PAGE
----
In the aftermath of the imposition of 17 percent sales tax on agricultural inputs, there was sharp surge in the price of flour from Rs32 per kg to Rs40/kg, rice from Rs95/kg to Rs150/kg, eggs from Rs62 per dozen to Rs100 per dozen, goat meat from Rs500/kg to Rs600kg, beef from Rs250/kg to Rs300 per kg, chicken from Rs240 per kg to Rs300/kg.
Undoubtedly, there would be multiple negative impacts on the fragile economy of Pakistan with an overall decline in agricultural productivity that would lead to an increase in unemployment -- at least 5 million tenants may be unemployed in the long run. This bleak scenario is certainly not the legacy of Zulfikar Ali Bhutto.
The PPP government in Sindh is keen to collect sales tax on services (which it should as its constitutional right) but has no desire to tax the filthy rich. Would this nation be informed as to how much tax is paid by the Chief Minister Qaim Ali Shah, Makhdoom Amin Fahim and many other feudal-cum-pirs of Sindh on their agricultural income?
Vested interests in the establishment -- civil-military complex -- and parliament are not ready to change these structures as this would disinvest them of essential tools to exploit and control the masses.
If we want to make Pakistan an egalitarian society, we need to strive for empowering the masses and the government, not just a few people. This requires surrendering power to levy and collect taxes at the local level. Decisions would then be taken by the residents -- through elected council members -- and not bureaucrats sitting in Islamabad or provincial capitals in palatial offices oblivious of the ground realities.
The elected members would be directly answerable to the residents. Local courts should be set up where justice is provided at the people’s doorsteps rather than requiring them to go through expensive and long-drawn litigations under the conventional system. We need to move quickly and decisively -- go for massive reforms in all spheres. If the PPP is sincere to Zulfikar Ali Bhutto’s legacy, it should imitate the processes he established, instead of scarring his image as a great benefactor of the people.
The writers, authors of many books and tax advisers, are Visiting Professors at Lahore University of Management Sciences (LUMS).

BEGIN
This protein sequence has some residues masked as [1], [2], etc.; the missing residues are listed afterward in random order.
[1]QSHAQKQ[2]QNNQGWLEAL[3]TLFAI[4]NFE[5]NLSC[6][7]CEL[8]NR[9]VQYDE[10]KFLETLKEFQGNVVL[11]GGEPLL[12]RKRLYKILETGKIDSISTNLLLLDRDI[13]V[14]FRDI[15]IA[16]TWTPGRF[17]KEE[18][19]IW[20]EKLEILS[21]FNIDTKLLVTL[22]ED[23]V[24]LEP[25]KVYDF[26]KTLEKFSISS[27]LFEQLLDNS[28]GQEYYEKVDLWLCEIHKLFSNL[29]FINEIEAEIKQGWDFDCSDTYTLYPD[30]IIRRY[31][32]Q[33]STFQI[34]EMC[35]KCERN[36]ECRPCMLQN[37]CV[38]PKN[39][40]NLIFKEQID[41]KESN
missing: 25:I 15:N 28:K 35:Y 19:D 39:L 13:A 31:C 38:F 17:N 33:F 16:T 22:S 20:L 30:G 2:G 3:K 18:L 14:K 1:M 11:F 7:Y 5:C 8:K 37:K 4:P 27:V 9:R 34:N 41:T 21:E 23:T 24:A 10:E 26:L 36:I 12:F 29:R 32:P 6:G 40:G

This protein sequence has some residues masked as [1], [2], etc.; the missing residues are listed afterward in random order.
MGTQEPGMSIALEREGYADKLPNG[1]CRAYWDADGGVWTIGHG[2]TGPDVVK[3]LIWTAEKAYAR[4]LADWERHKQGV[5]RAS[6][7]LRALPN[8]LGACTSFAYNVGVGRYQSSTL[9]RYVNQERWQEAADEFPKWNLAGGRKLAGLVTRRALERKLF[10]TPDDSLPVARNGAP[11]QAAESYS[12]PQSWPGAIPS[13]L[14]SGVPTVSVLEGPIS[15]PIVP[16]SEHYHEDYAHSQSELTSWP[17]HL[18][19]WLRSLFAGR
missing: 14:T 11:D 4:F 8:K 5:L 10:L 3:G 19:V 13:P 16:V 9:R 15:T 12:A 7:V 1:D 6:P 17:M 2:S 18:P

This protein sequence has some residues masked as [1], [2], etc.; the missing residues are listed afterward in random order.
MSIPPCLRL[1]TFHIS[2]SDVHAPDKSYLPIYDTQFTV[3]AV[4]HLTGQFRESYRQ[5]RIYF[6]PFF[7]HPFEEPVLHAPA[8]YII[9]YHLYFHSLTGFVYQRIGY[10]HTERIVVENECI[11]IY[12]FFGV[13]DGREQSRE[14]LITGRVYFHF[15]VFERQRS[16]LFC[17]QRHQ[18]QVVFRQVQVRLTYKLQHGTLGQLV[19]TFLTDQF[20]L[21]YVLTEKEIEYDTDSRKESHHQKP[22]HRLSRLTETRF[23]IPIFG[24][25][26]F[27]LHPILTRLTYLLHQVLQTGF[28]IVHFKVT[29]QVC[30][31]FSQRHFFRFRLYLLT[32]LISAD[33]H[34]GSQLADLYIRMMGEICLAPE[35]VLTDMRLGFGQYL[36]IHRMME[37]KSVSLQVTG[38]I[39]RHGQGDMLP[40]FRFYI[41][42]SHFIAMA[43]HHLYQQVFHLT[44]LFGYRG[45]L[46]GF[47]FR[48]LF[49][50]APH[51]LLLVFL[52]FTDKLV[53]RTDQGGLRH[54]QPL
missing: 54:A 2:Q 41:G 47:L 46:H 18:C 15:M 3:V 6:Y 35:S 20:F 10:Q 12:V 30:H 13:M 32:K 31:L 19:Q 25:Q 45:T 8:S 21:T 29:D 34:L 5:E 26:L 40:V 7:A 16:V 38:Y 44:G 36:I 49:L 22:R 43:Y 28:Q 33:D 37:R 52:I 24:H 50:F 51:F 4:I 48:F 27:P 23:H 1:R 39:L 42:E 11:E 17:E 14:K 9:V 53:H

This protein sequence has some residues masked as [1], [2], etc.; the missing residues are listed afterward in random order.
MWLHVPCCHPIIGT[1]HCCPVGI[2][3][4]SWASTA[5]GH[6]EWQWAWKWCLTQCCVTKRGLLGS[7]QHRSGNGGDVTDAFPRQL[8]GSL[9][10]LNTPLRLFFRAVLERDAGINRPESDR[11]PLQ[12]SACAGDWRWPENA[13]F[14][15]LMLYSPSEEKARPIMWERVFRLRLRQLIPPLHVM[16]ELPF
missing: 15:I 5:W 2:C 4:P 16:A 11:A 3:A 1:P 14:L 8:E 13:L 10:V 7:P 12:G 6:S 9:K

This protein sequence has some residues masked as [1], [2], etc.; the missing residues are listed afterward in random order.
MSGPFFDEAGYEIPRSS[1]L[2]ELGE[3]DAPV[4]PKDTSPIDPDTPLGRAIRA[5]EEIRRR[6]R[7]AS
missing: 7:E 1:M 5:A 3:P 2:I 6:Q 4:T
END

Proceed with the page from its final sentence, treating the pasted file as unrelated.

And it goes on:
"Constitution provides space for national role in health sector" -- Dr. Sania Nishtar is Founder and President Heartfile
By Farah Ziaand Ather Naqvi
The News on Sunday: You have recently authored a draft paper that argues for retaining a "national role" in health. Coming in the wake of implementation of the 18th Amendment what does it essentially seek and do you think there is still time for it?
Dr. Sania Nishtar: The paper recognises the political and constitutional imperative of provincial autonomy and the need to devolve functions, including health, but it also draws a distinction between health systems functions that can and should be "decentralised" and others that need to be "centralised" even in health systems that are fully devolved in federating systems. It refers to the latter as "national functions in health". Five functions have been described in the paper. Constitutional mechanisms through which these functions can be retained federally in the post-18th amendment scenario have been discussed. Even after the amendment, the constitution provides space for the federal level to assume responsibilities for most of these functions. The only exception is drugs and where the constitutional prerogative to retain the federal role, without the consent of the concerned provincial legislature is less clear. Institutional modalities of change have been discussed in each of the health systems domains.